The life of a normal cell is like a controlled machine. Born from genetic pressures and regulated by the evolutionary demands of its neighbors, the cell evolves into a functioning paradigm of efficiency. It may do any of its various function depending on which organ the gene code organized its predictable behavior. For instance the liver cell would work hard at metabolism, a brain cell would traffic electrical stimuli via chemical means and help through protein modulation to store memory or a heart cell would dance to the beat of a drummer (the AV node) at a constant unexcited rate of 72 beats a minute. These virtues of predictable behavior give life a fighting chance. This is who we as humans are, a pulsing virtue of predictability and stability.
The cancer cell is born of a genetic code gone awry. This may happen due to several dislocations in the orderly business of living. The code can be disrupted by a set of "jumping genes." You see the human body is an exemplary machine that evolves when pressures are applied to it.
These "jumping genes" are constantly flying off of one chromosome and landing on a another. The purpose is to strengthen the DNA so as to forestall any disruptions from the environment. In so doing sometimes it creates untoward changes. Such changes lead to damage to the individual but are rarely duplicated since they are not recorded in the DNA of future generations.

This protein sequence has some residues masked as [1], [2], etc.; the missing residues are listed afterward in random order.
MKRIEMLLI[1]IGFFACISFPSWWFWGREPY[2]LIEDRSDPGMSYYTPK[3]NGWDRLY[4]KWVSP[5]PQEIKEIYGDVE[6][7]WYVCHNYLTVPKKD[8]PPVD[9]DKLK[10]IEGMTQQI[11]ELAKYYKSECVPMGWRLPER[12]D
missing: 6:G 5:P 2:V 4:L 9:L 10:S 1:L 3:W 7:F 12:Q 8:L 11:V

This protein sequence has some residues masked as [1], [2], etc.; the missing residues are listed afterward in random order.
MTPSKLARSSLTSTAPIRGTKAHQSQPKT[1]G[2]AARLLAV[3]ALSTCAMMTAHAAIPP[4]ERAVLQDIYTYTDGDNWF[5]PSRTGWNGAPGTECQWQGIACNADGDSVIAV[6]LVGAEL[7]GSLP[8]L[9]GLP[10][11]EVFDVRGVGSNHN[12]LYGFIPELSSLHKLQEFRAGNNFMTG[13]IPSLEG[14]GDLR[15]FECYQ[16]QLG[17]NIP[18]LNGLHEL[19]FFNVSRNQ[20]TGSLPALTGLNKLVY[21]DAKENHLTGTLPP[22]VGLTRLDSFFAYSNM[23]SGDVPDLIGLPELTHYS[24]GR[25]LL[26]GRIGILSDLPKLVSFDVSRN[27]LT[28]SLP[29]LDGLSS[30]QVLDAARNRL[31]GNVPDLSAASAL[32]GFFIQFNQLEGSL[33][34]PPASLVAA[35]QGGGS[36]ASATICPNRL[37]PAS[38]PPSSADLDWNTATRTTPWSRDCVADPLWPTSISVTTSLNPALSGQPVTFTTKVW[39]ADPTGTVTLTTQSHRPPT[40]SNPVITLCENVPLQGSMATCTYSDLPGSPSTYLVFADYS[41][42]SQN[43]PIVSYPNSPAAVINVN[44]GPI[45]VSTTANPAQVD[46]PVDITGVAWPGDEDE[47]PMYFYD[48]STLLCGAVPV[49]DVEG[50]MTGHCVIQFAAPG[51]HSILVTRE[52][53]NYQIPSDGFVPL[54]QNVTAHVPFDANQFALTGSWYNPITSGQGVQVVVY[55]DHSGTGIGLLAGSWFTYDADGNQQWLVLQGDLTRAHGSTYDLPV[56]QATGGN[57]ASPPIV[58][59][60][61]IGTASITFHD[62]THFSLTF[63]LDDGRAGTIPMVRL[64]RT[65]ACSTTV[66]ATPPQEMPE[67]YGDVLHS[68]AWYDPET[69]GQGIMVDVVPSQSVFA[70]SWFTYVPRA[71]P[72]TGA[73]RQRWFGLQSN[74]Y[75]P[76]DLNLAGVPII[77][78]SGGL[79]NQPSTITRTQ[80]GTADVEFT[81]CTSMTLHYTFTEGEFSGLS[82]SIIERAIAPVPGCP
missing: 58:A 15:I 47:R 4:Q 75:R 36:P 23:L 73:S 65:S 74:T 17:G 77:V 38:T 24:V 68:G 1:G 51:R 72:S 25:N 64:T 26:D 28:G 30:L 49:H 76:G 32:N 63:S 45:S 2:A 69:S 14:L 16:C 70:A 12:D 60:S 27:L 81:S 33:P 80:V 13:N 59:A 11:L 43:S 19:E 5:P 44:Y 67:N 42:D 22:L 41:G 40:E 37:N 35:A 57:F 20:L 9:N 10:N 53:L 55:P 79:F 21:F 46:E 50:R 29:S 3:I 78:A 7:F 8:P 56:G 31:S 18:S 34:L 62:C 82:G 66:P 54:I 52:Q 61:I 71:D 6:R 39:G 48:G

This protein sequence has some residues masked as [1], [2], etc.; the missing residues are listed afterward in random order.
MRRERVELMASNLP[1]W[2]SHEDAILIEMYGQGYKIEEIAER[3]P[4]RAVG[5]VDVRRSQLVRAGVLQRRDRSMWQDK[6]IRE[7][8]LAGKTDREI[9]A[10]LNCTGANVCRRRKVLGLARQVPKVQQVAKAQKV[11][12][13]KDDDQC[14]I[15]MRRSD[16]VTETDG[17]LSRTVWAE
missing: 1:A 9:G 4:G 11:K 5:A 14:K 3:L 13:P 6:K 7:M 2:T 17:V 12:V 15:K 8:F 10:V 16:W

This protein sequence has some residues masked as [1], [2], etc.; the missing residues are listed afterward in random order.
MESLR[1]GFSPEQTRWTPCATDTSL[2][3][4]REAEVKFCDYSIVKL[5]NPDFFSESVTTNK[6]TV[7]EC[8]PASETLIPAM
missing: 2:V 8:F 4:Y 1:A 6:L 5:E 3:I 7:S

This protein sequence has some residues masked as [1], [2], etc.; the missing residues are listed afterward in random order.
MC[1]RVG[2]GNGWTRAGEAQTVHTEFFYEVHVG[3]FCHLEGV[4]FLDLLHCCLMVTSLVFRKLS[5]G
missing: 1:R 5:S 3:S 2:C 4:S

The DNA (a central processing unit that constitutes all the codes of cellular behavior in its various configurations of just four nucleic acids - Adenine, Tyrosine, Cytosine and Guanine) is constantly at war with the environment. It takes about 10,000 hits a day. These hits come from the solar radiation, from the food we eat, from the beverages we drink. The cell repair mechanism - also under the genetic umbrella called the miss match repair gene - helps thwart those attacks. If the attacks exceed the limit then trouble starts brewing. Even so this problem can be arrested by other mechanisms at the cell duplication factory where when a cancer cell appears due to its miss coded genetics the guardian of the genome a p53 protein will isolate it and push it towards destruction and recycling. The process is orderly until the "hits" start exceeding the limits of the assembly line. Much like the "I love Lucy" episode of the chocolate assembly line. Lucy could not wrap the chocolates fast enough so she started eating them. With her mouth and her hands full, ultimately chaos ruled.
There are other factors at play here too. Although at base level we are at the mercy of a system that quietly regulates us by lassoing the wayward cell we can be preemptive in our daily lives to help the process of weeding these bad influences. Remember your fathers and grandfathers, they never seem to take stress the way we do. They worked hard, walked daily, ate regularly in moderation and consumed alcohol in limited quantities. True many smoked, which was through lack of knowledge and want for conformity with society but overall they lived good lives. It is better to live a life of quiet understanding than one of seething desperation.
There are several other vistas of cellular behavior we will uncover in subsequent musings. But uncovering the knowledge of the cellular behavior is fascinating. Dealing with cigarette smoking, alcohol, drugs and stress that form the constituents of present lives will be an interesting journey. How the mechanisms alluded above create the change in the cell and others not yet mentioned and still others not yet fathomed. The story has to be told.